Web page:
I read with interest the announcement of the coming Boston Events on social media and how to protect your products, brand and reputation. (It is scheduled for April 7 at 8am.)
One of the key topics in this session involves preventing your trade secrets from being disclosed through social media.
This got me thinking — How could you identify one of your trade secrets that was distributed through social media?
In today’s global economy where products are often manufactured by a company’s supply chain partners, your ability to protect your trade secrets is absolutely critical to ensuring the continued success, and even existence, of your company. Otherwise, the highly innovative product that you finally got to market after years of research and development could be cloned and mass-produced by a foreign competitor without the same R&D costs in 90 days (or less), effectively destroying your ability to generate the revenue you were expecting.
Obviously, you could manufacture the most proprietary elements yourself and provide all of your employees with phones, laptop computers, etc. so that you can legally search all of their outgoing emails, chats, text messages, etc. for relevant trade secret content. But no company can afford this level of investment or can dedicate the staff necessary to perform all of this “policing”. And few employees would tolerate the continual monitoring of their professional and personal communications that this approach implies. After all, they are not working for the CIA or someplace similar where they expect this sort of monitoring as a condition of employment.
Or you could carefully restrict access to any trade secrets to only a select few employees. However, this approach limits the ability of “average employees” to identify product or process improvements that have saved other companies millions of dollars in product development and manufacturing costs during recent years.
Thus, if you are going to actively detect a trade secret violation, you need to be able to deploy “detection” technology that can identify trade secrets being compromised and alert you accordingly.
But is this really possible?
Granted, searching text-based content for trade secret information on Twitter, Facebook, Blogs, etc. is fairly easy using Google and similar tools. However, none of these tools are good enough to capture violations that don’t include relevant key words.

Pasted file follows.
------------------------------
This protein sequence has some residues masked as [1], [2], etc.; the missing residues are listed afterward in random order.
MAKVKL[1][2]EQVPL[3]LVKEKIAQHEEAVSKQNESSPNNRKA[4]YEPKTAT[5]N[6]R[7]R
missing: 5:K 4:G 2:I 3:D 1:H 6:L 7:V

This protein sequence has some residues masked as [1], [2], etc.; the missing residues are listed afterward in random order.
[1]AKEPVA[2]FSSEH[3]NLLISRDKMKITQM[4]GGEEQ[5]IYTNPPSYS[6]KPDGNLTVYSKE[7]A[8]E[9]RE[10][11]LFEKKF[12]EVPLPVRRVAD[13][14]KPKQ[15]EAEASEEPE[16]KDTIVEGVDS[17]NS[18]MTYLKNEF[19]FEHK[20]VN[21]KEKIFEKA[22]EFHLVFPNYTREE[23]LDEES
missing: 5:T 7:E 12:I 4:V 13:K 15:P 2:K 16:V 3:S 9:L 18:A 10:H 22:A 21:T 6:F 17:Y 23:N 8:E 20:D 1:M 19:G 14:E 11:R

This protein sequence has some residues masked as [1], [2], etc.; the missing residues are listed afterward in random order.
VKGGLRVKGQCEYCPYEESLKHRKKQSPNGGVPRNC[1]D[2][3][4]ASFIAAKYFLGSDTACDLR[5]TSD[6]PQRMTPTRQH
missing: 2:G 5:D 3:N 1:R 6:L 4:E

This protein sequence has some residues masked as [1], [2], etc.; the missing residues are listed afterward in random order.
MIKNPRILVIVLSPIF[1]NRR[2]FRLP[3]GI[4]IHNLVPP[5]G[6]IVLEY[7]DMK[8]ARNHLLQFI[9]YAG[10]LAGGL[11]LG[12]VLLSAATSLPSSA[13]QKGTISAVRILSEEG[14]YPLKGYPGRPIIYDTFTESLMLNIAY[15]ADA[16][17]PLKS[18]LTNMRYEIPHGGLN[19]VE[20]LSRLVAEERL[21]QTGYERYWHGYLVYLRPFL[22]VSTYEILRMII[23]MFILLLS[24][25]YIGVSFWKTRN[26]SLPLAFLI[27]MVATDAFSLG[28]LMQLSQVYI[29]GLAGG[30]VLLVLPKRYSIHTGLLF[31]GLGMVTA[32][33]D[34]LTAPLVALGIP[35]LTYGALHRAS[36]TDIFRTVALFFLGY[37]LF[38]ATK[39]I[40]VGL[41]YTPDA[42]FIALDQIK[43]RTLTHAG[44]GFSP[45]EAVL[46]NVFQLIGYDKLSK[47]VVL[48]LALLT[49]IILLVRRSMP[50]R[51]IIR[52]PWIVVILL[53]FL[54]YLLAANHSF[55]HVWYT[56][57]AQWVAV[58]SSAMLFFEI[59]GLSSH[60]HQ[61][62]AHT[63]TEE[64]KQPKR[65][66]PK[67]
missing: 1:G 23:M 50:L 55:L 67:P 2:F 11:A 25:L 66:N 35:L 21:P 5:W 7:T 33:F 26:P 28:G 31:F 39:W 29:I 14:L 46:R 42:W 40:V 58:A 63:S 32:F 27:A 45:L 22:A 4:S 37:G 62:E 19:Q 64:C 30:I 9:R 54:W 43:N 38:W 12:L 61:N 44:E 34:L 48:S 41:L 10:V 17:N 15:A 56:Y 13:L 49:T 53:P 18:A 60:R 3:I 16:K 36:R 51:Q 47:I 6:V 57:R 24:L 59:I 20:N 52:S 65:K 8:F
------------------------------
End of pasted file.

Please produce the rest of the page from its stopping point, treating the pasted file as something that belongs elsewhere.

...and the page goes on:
For example, you decide that the phrase “glass half full” is a trade secret and set up automatic filtering on all out-bound text content to detect any violations. However, a message that talks about a “drinking container which has an equal amount of liquid and air” is, by definition “half full” but is unlikely to be identified by your automatic filtering tools.
The problem is even worse for videos. Google, Brightcove, Wistia, and others have tools for identifying and tracking the usage of videos. But all of the “searching” algorithms I have seen depend on the title or the meta tags applied to the video. I haven’t seen anything yet that could parse a video for a given text string or word — even though a number of companies have done research in this area. Presumably the NSA has huge banks of super computers somewhere that can do some of this — but this is only a guess — and even if they have this capability, it doesn’t help the average company.
And since a potential violator is unlikely to post a new YouTube video with a name or tag that says “trade secrets of company xyz”, this seems like an unreliable approach to me also.
So the question is — Is it truly possible to detect trade secrets being disseminated through social media? Or are we forced to rely solely on the trust worthiness of our employees, colleagues, and business partners?
And how can we trust our supply chain members, when we often do not even know which companies are providing key elements to our key supply chain members?